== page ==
After a while, I thought, “Seminary is not working out! The family is divided. We are not all together for breakfast.”

That was until I saw my daughter studying the scriptures on her own one night. I was so happy and grateful that I became a believer in seminary! A while later, Nuria was called to teach early-morning seminary. When she entered law school, I took over and taught for six years. At times it was a sacrifice, but I had the blessing of teaching all our children in seminary.

Life can be chaotic at times, but helping our families walk in light and truth is worth the effort—the best effort we can give. In all we do, let us show our families that the gospel is more than just words. It is what we live every day. You never know how your efforts will bless your family in the years to come.

We Don’t Have to Be Perfect

Nuria and I have tried our best to teach our family, as Lehi taught his children, to “awake” and “put on the armor of righteousness” (2 Nephi 1:23), but we certainly have not always been perfect at it. We have made mistakes along the way.

I appreciate these words from Elder James R. Rasband of the Seventy: “As any parent can testify, the pain associated with our mistakes is not simply the fear of our own punishment but the fear that we may have limited our children’s joy or in some way hindered them from seeing and understanding the truth. The glorious promise of the Savior’s atoning sacrifice is that as far as our mistakes as parents are concerned, He holds our children blameless and promises healing for them. And even when they have sinned against the light—as we all do—His arm of mercy is outstretched, and He will redeem them if they will but look to Him and live.”3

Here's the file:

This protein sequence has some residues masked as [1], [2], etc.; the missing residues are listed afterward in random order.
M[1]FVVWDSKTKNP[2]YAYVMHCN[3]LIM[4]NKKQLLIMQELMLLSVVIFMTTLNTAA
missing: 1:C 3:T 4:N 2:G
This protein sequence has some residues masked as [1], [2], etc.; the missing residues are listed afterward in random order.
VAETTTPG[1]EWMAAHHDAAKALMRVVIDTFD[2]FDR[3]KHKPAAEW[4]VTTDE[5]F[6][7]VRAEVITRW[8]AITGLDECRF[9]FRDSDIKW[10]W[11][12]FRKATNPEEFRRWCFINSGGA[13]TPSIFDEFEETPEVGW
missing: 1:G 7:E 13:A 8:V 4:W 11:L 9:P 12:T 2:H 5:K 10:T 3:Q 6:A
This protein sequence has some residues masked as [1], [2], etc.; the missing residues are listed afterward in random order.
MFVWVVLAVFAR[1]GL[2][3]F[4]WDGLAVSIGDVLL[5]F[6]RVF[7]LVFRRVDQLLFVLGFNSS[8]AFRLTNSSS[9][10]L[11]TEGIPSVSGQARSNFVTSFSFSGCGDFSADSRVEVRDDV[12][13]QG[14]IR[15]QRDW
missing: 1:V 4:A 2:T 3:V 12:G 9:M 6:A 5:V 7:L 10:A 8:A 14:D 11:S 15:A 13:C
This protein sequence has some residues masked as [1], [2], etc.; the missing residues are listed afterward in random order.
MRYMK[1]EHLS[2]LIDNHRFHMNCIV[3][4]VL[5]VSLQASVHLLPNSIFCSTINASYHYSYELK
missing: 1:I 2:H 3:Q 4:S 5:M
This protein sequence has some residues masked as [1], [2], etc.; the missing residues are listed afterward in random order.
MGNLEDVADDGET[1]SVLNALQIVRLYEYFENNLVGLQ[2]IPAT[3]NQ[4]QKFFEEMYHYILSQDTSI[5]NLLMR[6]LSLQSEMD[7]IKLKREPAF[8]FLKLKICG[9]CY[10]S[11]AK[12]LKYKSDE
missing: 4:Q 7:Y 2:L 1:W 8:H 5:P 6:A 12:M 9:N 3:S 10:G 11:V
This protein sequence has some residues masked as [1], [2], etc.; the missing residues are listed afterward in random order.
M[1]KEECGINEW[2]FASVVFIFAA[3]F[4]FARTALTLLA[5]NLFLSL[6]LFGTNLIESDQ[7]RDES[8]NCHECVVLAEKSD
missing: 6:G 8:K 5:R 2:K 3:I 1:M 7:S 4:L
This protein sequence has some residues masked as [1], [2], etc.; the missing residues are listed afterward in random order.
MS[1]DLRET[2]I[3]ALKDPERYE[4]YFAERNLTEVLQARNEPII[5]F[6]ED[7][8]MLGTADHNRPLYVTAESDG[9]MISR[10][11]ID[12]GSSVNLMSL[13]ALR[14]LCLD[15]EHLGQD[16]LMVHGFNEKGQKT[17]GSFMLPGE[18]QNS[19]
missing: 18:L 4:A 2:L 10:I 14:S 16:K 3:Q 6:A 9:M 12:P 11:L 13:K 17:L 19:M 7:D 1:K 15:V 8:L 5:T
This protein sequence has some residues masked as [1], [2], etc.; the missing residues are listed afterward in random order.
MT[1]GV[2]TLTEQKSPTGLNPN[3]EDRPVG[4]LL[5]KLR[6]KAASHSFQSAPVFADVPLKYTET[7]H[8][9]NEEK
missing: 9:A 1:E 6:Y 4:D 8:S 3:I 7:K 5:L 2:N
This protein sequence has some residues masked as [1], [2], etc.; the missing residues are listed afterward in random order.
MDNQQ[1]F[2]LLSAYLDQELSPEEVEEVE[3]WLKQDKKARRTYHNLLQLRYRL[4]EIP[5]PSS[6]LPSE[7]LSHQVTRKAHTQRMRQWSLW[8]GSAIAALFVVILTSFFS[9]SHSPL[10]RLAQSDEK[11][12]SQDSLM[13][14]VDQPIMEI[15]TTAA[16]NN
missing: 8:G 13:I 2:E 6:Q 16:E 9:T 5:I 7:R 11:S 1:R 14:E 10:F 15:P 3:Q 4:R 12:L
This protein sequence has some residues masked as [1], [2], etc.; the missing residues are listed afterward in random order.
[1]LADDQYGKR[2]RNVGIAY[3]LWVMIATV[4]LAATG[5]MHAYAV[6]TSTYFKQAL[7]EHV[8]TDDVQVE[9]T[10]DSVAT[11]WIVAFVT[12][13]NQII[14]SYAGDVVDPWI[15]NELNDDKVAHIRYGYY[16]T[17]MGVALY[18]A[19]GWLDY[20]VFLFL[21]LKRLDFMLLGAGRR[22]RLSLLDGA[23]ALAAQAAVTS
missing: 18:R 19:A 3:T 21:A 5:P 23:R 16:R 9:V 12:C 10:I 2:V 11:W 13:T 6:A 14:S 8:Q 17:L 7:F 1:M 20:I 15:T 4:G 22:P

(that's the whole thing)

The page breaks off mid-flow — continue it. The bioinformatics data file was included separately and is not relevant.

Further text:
portrait of Jesus Christ

Point Them to Christ

Youth and young adults—single or married—will face many questions. They may look at Church history or doctrine and have questions or doubts. The Church has many reliable resources to help them find answers, including Come, Follow Me, Church magazines, Saints, and For the Strength of Youth: A Guide for Making Choices. Ultimately, they have the scriptures and the words of modern prophets and apostles that will increase their faith in Jesus Christ.

If you think of the gospel as a tree, the leaves and branches could represent Church history or policies. While important, they do not give life to the tree. The roots, however, anchor the tree in the soil, keep it straight and stable, and absorb water, minerals, and nutrients to strengthen and nourish the whole tree. Heavenly Father and Jesus Christ are the root of the gospel tree. Without Them, nothing stands or thrives.

As parents, grandparents, or extended family, we should always help others look to the source of all truth. Are we teaching our families to face Heavenly Father and the Savior and continually walk toward Them?

No Greater Joy

The Apostle John declared, “I have no greater joy than to hear that my children walk in truth” (3 John 1:4). Despite our best efforts, however, some family members may choose to leave the gospel for a time. We have experienced this in our own family. We have found comfort in this message from Elder David A. Bednar of the Quorum of the Twelve Apostles:

“Parents who honor gospel covenants, obey the Lord’s commandments, and serve faithfully can influence the salvation of their sons and daughters who go astray. …

“… They can lay claim to the promises of divine guidance and power, through the inspiration of the Holy Ghost and the privileges of the priesthood, in their efforts to help family members receive the blessings of salvation and exaltation.”4

Nuria and I have found great joy in our children and grandchildren. We hope that they will remember “the words which [they] had often heard [their parents and grandparents] speak concerning eternal life, and the joy of the saints” (Enos 1:3).

Helping our families walk in light and truth is not always easy, but I testify that there is no greater joy than seeing them walk in the light and truth of the gospel of Jesus Christ.